Banning had been her coach between the ages of 11 to 18, and someone who she once described as a trusted father figure. “Pretty much everything I learnt about the sport I learned from him,” she says. “I base my knowledge and my success on those years, that’s what built me as an athlete, but suddenly it’s tainted my experience of the sport.” Banning was not employed by Welsh Athletics at the time of the abuse, but he later went on to become a national coach with the governing body.
On Friday, Maclennan and Seary will launch Kyniska Advocacy, a lobbying organisation which aims to protect women in sport through policy changes.
Coates and UKA have been responsive to their call for lifetime bans, recently acquiring funding for a QC-led review of past safeguarding and misconduct cases, with the possibility that previous temporary bans could be made permanent.
UKA say their new approach to safeguarding will be, “based upon risk and not restricted to waiting for formal breaches of rules or regulations. This means safeguarding officers will be empowered to address negative behaviours earlier, a key change that will enable crucial early interventions.”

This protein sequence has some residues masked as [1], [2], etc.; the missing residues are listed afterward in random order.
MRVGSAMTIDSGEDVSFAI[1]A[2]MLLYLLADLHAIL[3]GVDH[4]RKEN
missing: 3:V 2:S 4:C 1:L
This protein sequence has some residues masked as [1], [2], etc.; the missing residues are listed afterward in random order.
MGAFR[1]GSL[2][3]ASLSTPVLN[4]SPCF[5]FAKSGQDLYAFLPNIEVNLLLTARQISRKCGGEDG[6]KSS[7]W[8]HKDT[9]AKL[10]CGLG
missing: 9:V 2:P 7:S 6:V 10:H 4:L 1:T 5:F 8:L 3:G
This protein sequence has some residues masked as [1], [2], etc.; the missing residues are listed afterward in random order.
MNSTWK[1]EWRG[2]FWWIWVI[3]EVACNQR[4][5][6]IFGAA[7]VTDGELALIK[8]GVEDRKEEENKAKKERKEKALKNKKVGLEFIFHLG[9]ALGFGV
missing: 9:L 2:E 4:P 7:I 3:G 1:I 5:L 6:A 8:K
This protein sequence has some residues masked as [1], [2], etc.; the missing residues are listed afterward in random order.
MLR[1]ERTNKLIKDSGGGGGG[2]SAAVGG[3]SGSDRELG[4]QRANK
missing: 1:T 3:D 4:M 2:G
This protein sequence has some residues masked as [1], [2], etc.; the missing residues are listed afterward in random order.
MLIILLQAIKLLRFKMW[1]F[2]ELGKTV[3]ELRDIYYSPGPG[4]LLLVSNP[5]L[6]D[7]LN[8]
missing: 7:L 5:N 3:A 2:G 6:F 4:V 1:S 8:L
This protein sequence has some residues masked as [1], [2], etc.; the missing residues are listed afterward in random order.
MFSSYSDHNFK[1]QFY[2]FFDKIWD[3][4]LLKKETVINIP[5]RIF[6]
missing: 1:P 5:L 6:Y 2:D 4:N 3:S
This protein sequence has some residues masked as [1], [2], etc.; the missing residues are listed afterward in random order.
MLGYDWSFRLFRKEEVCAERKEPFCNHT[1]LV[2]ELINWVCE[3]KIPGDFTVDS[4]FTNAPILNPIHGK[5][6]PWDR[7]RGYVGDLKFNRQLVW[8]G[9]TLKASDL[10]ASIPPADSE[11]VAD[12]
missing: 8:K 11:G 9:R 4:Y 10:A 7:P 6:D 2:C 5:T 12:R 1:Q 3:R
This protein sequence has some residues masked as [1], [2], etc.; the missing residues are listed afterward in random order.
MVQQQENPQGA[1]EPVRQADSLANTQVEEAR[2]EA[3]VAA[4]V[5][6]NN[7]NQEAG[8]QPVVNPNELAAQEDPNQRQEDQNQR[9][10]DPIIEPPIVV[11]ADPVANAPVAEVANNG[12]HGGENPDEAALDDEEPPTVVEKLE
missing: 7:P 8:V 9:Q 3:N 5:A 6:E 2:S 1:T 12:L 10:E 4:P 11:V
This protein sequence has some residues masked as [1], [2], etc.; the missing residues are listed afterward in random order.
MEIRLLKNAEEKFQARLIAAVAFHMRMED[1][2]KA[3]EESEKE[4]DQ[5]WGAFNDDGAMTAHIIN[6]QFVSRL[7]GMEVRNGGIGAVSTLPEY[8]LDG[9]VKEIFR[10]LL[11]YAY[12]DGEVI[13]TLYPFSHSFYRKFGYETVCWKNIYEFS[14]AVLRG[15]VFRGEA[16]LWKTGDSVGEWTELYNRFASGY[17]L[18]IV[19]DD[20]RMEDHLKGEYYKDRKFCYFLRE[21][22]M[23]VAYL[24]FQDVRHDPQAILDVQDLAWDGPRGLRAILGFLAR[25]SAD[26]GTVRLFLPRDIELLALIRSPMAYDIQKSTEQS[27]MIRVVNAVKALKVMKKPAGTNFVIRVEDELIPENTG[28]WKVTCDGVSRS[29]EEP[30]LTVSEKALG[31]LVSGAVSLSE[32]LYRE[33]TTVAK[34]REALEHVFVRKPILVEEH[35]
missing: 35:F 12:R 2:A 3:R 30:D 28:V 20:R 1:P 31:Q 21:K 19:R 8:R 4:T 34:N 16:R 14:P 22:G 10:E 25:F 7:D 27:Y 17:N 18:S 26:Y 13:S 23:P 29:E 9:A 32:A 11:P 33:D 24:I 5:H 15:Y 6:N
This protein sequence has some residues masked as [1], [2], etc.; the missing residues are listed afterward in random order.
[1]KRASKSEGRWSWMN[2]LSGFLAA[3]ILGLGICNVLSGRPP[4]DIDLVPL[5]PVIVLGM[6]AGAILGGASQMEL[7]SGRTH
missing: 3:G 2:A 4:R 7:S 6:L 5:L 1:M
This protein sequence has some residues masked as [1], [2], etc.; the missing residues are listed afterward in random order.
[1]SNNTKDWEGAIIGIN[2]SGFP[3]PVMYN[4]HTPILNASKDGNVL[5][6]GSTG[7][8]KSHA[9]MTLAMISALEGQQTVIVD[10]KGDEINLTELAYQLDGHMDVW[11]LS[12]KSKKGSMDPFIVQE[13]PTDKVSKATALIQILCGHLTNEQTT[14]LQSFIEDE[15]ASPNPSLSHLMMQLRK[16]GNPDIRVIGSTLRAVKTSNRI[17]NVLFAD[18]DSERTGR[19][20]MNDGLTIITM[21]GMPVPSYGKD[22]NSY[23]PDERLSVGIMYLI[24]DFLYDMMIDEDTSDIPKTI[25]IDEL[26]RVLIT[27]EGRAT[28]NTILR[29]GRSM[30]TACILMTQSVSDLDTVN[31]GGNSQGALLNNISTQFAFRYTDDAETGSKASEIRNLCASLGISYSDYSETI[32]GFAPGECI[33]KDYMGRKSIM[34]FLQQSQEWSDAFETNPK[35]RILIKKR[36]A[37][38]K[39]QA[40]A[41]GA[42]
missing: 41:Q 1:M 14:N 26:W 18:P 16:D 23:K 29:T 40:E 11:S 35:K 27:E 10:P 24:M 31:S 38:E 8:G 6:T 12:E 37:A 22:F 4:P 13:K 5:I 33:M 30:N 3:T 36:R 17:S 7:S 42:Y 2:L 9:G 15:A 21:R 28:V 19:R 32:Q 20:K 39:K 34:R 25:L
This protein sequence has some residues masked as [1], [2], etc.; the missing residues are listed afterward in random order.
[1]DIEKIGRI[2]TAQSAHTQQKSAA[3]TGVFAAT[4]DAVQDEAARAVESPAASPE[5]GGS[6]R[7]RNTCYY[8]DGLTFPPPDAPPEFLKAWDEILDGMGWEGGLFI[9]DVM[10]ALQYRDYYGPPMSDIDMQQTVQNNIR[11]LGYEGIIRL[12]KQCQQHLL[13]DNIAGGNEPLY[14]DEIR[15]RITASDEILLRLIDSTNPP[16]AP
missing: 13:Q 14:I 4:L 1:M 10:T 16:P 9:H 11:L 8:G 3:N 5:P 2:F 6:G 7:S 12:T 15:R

Currently the published list of banned coaches, which includes Lees, does not specify the nature of their misconduct. Seary and Maclennan are concerned that leaves athletes in the dark. Due to coaches often never having faced criminal charges (in Maclennan’s case, she chose not to report to the police), for many national governing bodies there is a legal barrier to publicly disclosing more information. “People were horrified to think that they quite possibly could be coached by someone who could have had a ban,” Seary says. “When you turn up at a track that should ensure your safety. But it was the realisation that it doesn’t at all.”
For Tric Kearney, that could not ring more true, as one of the survivors of prolific child abuser and former Irish national team swimming coach George Gibney. Kearney was a standout swimming talent in the 1980s, but her coach Gibney raped her daily in a cycle of abuse from which she thought she would never be free.
“I was 13, but there was a level of acceptance there that this was my lot,” she says. “We weren’t in a dungeon but we were effectively captured, away from the life we should have been living.” She took her allegations to the police in the early 1990s, along with a number of others, but Gibney avoided trial in Ireland on 27 counts of indecent assault and unlawful carnal knowledge after the Supreme Court ruled he could not face trial in part because of the time that had elapsed since the alleged offences – allowing the disgraced coach to move out of the country. He currently resides freely in Florida.